Study session nine in the Level III CFA Program curriculum includes two readings (23-24) in management of passive and active fixed-income portfolios. There is a lot of information here and almost all is highly testable. The entire topic is worth between 10% and 20% of your exam so be prepared to spend enough time to get the material.
Fixed-Income Portfolio Management
Understand the concepts and advantages/disadvantages between the bond indexing strategies. As with the equity index techniques, the methods fall along a continuum of fees (lower for passive to high for active management), tracking risk (almost none for passive to high for active), and expected return (higher for active management).
Pure indexing– Very low tracking error with low advisory and admin fees but can be costly and difficult to implement. Will underperform the index. Active management– Highest expected return and fewest restrictions but highest risk, tracking error and fees.
Understand the basic types of risk: market value (varies directly with maturity because longer duration instruments lose their value most with a change in rates), income risk (varies indirectly with maturity because the income stream will be less known if investments must be constantly rolled over), credit risk, liability framework risk.
Understand the process and differences between stratified sampling and scenario analysis. Stratified sampling is a method of matching to the index by separating the universe of bonds into cells that correspond to a risk factor like quality, duration, sector, etc. By selecting bonds from each cell, the manager can replicate the index without buying every bond.
In scenario analysis, the manager runs simulations given different rate changes and spreads to analyze affect on the portfolio. By running a continuous program, the manager can build a better idea of the expected return and volatility over many scenarios.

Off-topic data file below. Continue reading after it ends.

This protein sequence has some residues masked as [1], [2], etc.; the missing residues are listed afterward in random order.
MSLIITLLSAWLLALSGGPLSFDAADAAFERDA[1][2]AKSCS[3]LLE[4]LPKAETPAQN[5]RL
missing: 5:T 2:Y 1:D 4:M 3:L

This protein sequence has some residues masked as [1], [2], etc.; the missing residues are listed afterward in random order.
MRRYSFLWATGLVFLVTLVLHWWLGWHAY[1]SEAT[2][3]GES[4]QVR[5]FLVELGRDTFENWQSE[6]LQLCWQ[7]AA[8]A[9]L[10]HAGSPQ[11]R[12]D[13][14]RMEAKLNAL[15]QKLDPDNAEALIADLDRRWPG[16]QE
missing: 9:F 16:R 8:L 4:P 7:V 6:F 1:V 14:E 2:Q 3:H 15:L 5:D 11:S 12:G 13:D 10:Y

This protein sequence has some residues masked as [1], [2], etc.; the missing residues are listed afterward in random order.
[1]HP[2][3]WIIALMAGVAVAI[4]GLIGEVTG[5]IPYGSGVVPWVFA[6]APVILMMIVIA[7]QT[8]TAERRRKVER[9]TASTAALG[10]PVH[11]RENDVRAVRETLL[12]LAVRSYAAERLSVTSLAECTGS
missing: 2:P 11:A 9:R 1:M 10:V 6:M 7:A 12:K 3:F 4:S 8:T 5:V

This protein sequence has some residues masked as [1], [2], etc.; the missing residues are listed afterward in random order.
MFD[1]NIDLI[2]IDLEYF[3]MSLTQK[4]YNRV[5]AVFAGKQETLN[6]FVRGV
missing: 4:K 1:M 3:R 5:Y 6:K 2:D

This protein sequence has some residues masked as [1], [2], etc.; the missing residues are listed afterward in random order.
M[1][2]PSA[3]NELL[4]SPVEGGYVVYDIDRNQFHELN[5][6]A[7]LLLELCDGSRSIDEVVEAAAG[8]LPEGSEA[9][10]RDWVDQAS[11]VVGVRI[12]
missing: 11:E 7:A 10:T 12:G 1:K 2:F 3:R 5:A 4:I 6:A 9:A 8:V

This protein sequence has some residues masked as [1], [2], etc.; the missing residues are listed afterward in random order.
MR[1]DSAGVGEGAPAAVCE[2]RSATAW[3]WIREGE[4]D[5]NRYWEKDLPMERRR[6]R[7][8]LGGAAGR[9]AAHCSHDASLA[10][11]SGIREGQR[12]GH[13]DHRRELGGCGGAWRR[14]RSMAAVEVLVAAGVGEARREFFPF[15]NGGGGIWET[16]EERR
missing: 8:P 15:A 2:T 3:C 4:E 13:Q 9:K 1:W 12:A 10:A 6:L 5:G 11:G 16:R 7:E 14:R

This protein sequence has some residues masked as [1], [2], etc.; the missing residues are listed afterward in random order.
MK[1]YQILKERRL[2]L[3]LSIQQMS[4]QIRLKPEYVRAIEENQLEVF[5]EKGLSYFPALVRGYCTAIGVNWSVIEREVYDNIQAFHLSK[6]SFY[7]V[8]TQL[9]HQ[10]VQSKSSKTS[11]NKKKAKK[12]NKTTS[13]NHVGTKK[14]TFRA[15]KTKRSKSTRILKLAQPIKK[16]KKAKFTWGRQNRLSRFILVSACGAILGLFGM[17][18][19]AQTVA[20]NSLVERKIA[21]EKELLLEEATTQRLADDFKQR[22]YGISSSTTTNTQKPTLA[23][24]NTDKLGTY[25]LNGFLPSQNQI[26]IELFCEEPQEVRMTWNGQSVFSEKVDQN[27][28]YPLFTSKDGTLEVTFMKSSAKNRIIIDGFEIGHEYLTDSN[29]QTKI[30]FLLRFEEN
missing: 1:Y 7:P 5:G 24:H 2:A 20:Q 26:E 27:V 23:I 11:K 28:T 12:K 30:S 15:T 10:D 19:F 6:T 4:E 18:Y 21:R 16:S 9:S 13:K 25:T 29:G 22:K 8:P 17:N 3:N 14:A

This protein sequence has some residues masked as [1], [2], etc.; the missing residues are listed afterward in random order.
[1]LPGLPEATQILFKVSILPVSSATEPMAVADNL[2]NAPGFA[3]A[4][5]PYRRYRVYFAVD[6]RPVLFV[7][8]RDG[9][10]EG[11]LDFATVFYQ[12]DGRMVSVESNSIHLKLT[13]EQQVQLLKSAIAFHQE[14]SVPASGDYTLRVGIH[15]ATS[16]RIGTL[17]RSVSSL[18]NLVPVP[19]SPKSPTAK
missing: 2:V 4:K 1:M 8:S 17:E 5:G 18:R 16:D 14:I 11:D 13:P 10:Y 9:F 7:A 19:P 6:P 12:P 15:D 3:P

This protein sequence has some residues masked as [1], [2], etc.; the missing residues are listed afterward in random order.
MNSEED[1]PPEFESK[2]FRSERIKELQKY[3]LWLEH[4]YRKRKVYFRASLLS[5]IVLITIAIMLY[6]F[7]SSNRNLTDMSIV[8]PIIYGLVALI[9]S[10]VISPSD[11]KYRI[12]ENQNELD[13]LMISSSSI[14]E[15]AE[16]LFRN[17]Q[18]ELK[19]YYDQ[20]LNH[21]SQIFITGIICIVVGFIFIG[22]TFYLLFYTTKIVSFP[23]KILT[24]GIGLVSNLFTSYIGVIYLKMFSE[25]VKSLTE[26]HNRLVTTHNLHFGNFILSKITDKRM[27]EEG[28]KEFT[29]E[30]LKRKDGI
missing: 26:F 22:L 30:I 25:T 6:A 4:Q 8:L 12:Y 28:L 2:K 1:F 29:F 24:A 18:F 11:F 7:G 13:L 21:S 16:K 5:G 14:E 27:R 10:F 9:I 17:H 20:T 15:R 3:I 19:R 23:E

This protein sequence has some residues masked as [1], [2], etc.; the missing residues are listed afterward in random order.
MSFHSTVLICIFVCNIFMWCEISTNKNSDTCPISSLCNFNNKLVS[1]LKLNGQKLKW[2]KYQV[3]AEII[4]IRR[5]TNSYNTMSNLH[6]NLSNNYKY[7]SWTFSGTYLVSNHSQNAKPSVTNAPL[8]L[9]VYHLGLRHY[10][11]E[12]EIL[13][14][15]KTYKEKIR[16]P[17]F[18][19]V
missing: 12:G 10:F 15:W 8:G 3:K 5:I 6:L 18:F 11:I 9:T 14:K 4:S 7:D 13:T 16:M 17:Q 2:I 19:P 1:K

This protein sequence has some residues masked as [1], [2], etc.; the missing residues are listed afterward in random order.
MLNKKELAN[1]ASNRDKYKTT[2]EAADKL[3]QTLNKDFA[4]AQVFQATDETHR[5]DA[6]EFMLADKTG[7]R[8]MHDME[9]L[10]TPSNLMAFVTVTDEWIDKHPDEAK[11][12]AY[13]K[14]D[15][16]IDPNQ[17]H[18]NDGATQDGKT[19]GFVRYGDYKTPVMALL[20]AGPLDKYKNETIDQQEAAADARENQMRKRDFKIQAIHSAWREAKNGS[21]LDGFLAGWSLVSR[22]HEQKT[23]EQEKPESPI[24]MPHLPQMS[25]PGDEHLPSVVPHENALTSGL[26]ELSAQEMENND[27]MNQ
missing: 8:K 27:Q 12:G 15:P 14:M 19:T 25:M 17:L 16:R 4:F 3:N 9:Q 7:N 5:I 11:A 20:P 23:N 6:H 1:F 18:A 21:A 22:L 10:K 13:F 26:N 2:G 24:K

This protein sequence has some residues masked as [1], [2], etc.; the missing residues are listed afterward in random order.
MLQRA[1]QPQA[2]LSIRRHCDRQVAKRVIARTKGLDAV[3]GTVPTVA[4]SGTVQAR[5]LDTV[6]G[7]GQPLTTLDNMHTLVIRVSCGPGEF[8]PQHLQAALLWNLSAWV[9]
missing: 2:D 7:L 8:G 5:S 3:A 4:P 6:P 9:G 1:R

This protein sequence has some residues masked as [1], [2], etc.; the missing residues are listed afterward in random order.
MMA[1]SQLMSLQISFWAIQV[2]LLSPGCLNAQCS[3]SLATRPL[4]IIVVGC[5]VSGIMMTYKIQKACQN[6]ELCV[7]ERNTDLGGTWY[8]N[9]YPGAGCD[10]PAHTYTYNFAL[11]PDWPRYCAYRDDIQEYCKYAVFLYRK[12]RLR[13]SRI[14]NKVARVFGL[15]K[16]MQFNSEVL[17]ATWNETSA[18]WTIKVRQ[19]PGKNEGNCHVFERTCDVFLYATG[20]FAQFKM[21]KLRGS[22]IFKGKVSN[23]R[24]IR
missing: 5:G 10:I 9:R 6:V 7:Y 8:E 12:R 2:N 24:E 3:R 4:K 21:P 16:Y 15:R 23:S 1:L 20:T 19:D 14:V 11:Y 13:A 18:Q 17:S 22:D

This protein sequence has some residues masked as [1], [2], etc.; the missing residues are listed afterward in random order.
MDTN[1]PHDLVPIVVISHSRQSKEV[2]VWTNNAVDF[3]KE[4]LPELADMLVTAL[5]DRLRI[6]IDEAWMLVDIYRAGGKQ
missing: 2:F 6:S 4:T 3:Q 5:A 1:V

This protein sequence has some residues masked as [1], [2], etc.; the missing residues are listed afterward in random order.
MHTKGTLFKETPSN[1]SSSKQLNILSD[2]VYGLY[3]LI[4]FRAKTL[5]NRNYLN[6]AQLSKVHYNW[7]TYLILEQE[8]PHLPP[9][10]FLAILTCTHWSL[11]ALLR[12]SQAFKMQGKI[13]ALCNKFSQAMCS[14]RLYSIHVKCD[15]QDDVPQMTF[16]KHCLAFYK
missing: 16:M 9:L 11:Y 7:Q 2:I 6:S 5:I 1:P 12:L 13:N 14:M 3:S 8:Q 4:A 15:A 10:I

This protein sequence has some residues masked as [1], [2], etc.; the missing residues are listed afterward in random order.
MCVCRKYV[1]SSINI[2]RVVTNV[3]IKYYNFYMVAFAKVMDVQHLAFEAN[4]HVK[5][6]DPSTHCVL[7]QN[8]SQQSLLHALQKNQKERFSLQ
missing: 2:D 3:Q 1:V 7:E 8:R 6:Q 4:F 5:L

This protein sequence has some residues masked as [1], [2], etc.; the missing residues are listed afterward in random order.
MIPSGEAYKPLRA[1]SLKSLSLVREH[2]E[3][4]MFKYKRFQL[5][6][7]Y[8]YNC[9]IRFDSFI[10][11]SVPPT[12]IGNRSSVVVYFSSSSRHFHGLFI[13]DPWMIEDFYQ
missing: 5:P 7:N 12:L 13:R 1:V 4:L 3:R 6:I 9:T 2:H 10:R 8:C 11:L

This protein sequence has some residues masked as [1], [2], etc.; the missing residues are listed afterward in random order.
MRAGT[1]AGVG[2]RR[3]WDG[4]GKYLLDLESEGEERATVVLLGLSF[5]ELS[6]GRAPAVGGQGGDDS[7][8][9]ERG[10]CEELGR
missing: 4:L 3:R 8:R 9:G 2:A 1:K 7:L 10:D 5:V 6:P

Understand the extensions to classical immunization:
Key rate duration – certain key rate maturities are targeted
Multiple liability immunization – portfolio contains sufficient liquid assets to meet liabilities as they mature
Contingent immunization – combination of active strategies and immunization. As long as the rate of return on the portfolio is higher than the safety net return, the portfolio is actively managed.
Understand the difference between a bullet strategy (maturities centered around one liability date) and a barbell strategy (where maturities are scheduled several years before or after the liability date).
Cash flow matching is a portfolio strategy to fund a liability stream with coupons and bond maturities.
Be able to do all the calculations behind dollar duration and rebalancing.
Relative-Value Methodologies for Global Credit
The concepts behind top-down and bottom-up are the same as in the equity material. Top-down focuses on the macroeconomic forces and industrial factors while bottom-up targets individual issuers with value relative to peers.
Understand the basic concepts behind the nine relative value methodologies:
- Total return focuses on analysis of past returns and risk-adjusted future returns
- Primary market is based on supply/demand of new issues with increasing supply resulting in spread contraction and higher relative returns
- Liquidity and trading focus on specific needs with a trade-off between return and liquidity
- Secondary trading rationales and constraints including: yield/spread pickup, credit upside, structure trades, credit-defense, cash flow reinvestment, new issue swaps, curve adjustment trades, and sector-rotation trades. The four main trading constraints are portfolio constraints, story disagreement, buy-and-hold, and seasonality.
- Spread includes nominal, static or zero-volatility, OAS, credit-swaps, and credit default spreads
- Structure analysis involves choosing different structures like bullet, callable, putable, and sinking-fund to enhance risk-adjusted returns
- Credit curve – spreads tend to widen with increased rate volatility and as maturity lengthens as well as with credit risk
- Credit analysis is used to identify credit upgrade or downgrade candidates and involves studying the issuers financial statements, interviews with management, and understanding the industry
- Asset allocation/sector identifies sectors/firms that are expected to outperform
Study session 10 concludes the material on fixed-income with two more readings. The material on fixed income securities is often harder for candidates because they do not have as much exposure to the asset. Don’t be too hard on yourself if you have trouble getting the material. Make sure you are doing the practice problems at the end of the chapters and the blue-box examples. If you are unsure of your progress, take a couple of practice exams in the section (a few days or a week apart) to make sure you have committed the material to memory. Aim for at least 75% correct and don’t forget to actively review the questions you missed.
‘til next time, happy studyin’
Joseph Hogue, CFA